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Optometrists vs Ophthalmologists What’s the Difference Between the Two?


 

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According to the Centers for Disease Control and Prevention, nearly 14 million Americans older than 12 have some type of self-reported visual impairment. That could either mean one of two things — the nation is full of hypochondriacs, or we’re living lifestyles that are detrimental to the overall care and protection of our eyes. Given the rise of what researchers are calling “computer vision syndrome,” it’s safe to say that a little of both are at play.

That’s part of the reason why making regular visits to your eye doctor is so essential to continued good ocular health. The more we’re relying on computers to perform our daily tasks for us (working, banking, even grocery shopping), the more our vision is suffering as a result. Booking an eye exam with your doctor is the best way nip potential problems in the bud as well as make appropriate changes to your eye glasses prescription.

But there are two different types of eye doctors, and the distinctions between them are important. That’s why we’ve put together this primer on understanding which one is best for booking your next eye appointment.

Optometrists

What They Do: The word “optometry” literally means “something used to measure vision,” which is fitting because optometry is primarily concerned with the overall health of the eyes as well as the functionality of the entire visual system. The doctors trained in those disciplines are known as optometrists and are charged with detecting eye infections and diseases and diagnosing problems with eyesight and vision. Some are even licensed in their respective states to perform certain surgical procedures.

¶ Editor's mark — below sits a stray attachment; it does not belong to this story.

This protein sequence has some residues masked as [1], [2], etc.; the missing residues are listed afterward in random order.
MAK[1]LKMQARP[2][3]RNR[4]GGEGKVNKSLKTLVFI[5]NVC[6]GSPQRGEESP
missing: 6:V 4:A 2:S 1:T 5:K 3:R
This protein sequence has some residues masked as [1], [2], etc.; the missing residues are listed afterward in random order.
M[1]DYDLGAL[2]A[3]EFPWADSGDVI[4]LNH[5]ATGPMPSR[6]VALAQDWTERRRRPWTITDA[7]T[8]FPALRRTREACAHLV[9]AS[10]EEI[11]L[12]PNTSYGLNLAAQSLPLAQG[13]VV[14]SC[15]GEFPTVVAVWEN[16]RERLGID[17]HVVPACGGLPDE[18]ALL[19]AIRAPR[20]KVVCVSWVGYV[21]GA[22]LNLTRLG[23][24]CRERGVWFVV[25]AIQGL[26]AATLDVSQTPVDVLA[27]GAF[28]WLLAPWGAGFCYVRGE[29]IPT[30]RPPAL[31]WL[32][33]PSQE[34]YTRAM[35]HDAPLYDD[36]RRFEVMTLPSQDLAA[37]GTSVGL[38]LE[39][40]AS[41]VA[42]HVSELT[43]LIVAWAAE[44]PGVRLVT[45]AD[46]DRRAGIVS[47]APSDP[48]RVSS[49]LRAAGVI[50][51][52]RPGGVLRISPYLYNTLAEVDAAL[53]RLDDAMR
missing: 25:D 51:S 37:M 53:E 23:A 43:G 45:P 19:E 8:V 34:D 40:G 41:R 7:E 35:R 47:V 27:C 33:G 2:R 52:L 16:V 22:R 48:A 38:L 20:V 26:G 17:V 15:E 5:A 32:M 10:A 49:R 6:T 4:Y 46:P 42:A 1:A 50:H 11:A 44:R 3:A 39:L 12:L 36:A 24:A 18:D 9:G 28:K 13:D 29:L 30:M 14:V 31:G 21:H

How They Get There: All optometrists receive a bachelor’s degree before venturing into their specialty program of eye study. Then, these eye doctors complete four more years of intensive schooling to earn their Doctor of Optometry degrees. Some even go on even further to complete one- or two-year residencies in order to further specialize their care.

Ophthalmologists

What They Do: Like optometrists, ophthalmologists specialize in diagnosing eye diseases and order prescriptions for glasses. However, while not all optometrists are certified to perform surgery, all ophthalmologists are, and the procedures range from the most complex to the most delicate. It’s also well within the authority of an ophthalmologist — the definition of which is a “scientist of eyes” — to prescribe medications and perform heavy-duty research as part of scientific studies.

How They Get There: Four years of undergraduate work, four years of med school, and an additional year spent performing an internship gets all prospective ophthalmologists approximately halfway through their studies. From there, they must spend one to two years completing more training in the specific field they’re poised to enter. Couple that with years of continuing education, and you get an idea of the full scope of an ophthalmologist’s credentials.

No matter what kind of eye doctor you’re interested in seeing, it’s always a good idea to make the appointment sooner rather than later. After all, your vision is likely only getting worse the longer you wait. Reference links: Eye doctor houston

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